"Do you still need me?" I ask. "I should really get home . . ." Ian looks up at me and I feel a stab of guilt for leaving him, but then a tall man appears at the door, looking scared out of his mind, and Ian runs to him. I look at the nurse, who shakes her head, and I start to leave. Usually I'd leave a number where I could be reached--Katrina's pager, for example--so I could find out how Ian's mother is. But that's not an option.
"Mina!" Small voice. I turn to look at this little boy. It must have been all of twenty minutes ago that I met him, poor thing. I smile and wave quickly but keep heading for the door to fend off his father's thought of coming to talk to me. In a minute he'll find out that I'm the one who brought his wife in, and then he'll really want to talk. It's not like me to leave, but . . . I step back through the glass and into the night. He turns away. Ian's in his arms now, looking over his shoulder at me. So when his father isn't looking, I flash him my biggest I-am-a-superstar grin and run my fingers over my face in my trademark 'V' gesture.
And he smiles, and mimics it. Through the glass his lips move: 'say-rah vee'. And he presses a finger to them and shakes his head. Secret. Cute kid.
Two steps into the shadows I open my arms for Artemis, who flows up and settles against me and I start to run towards the flat that'll be my home for a few more hours. Maybe I can get some sleep, if I hurry . . . and if not, there's always the plane. Big silver plane, where I can go to sleep Sailor V and wake up Sailor Venus. I roll the name around in my mouth. No more being a model, a double for my second, secret self. No more solo hero. And I'll probably have to shepherd these new heroes around for a while, make sure they've learned the ropes before I trust them to watch my back. But hey--I get to be named after the Goddess of Love and Beauty. Appropriate, really! I allow myself to preen at a darkened store window, and laugh at my reflection. Venus. I am Venus. 'V' was only a code-name, after all.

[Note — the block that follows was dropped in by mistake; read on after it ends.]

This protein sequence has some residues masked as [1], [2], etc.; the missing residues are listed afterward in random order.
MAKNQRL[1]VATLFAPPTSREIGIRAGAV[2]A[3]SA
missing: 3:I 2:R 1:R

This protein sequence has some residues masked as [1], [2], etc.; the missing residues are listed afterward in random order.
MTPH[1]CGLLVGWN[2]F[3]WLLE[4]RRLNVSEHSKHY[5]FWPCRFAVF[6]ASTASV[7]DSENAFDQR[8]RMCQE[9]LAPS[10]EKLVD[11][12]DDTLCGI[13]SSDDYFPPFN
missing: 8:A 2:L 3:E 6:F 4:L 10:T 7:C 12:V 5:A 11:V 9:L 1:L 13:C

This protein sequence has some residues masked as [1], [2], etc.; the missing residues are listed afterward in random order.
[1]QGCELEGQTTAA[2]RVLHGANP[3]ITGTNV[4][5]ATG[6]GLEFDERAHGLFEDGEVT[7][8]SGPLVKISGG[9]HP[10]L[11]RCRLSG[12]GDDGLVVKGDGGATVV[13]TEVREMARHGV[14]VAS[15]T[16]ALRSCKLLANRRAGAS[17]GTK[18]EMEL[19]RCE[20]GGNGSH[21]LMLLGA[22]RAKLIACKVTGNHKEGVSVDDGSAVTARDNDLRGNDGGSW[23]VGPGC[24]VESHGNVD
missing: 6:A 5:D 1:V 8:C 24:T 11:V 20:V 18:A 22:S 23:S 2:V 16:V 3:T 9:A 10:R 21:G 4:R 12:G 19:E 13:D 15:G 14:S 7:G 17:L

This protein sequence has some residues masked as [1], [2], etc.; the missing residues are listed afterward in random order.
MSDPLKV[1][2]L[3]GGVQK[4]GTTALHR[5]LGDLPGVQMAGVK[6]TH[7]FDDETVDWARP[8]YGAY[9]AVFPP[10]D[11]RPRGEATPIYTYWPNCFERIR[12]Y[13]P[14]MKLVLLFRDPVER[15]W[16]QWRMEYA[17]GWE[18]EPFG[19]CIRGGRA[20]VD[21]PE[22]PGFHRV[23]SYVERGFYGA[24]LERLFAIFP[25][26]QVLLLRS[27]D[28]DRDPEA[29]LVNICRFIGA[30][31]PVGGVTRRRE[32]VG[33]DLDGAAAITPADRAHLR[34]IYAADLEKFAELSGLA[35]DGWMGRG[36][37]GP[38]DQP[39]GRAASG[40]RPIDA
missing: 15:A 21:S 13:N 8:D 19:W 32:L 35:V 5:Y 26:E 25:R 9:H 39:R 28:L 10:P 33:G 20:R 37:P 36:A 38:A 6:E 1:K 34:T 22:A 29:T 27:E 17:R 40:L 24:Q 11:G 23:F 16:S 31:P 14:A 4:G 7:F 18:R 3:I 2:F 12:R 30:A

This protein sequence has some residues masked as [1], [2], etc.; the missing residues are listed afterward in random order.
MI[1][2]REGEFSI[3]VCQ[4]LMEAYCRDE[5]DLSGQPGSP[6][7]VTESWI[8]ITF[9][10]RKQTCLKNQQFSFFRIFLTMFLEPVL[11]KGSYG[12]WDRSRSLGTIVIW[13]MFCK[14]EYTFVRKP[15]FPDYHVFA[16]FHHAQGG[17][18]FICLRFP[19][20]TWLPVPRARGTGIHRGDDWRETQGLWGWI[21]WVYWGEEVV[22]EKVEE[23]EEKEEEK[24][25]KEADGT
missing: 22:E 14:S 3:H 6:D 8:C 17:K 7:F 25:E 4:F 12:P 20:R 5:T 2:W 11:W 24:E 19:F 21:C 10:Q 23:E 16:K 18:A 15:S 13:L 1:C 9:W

And maybe . . . maybe these other warriors will be . . . friends. Real friends, my own age. I'll miss Katrina and--and--him . . . can't even think the name again, not yet . . . and they were friends, but not the same.
I run, fast as I can, to my sleeping parents and my waiting bed. I shinny up the drainpipe, of all things, and clamber in the window. Cram my ruined sweatshirt into a sealed garbage bag of all the junk we've accumulated in two years that will never fit into our little home in Tokyo, stuff that will never see the light of day again, and burrow deep into the blankets.
As I snuggle down, I offer an idle prayer to whoever's out there--the kami of my neglected Shinto faith or the God everyone speaks of here--that Ian's mom will be all right. And then I start to drift off.
And then, right before I lose consciousness--with only an hour until Mom comes in to wake me--I try to remember just where I learned about pillow fights: here, or at home. I wonder if these other soldiers will be friends . . . and if they'll let their collective hair down long enough to have a pillow fight, someday.
Author's Notes (of course):
Naah. Can't think of anything. Except . . . dedicated to everyone in my second 'family', past & present, who've put up with my bizarre obsession with this weird imported show from Japan. Everyone, this means you! Yeah, you!
back to the Short Story Page.After the First Death, 6 August 1998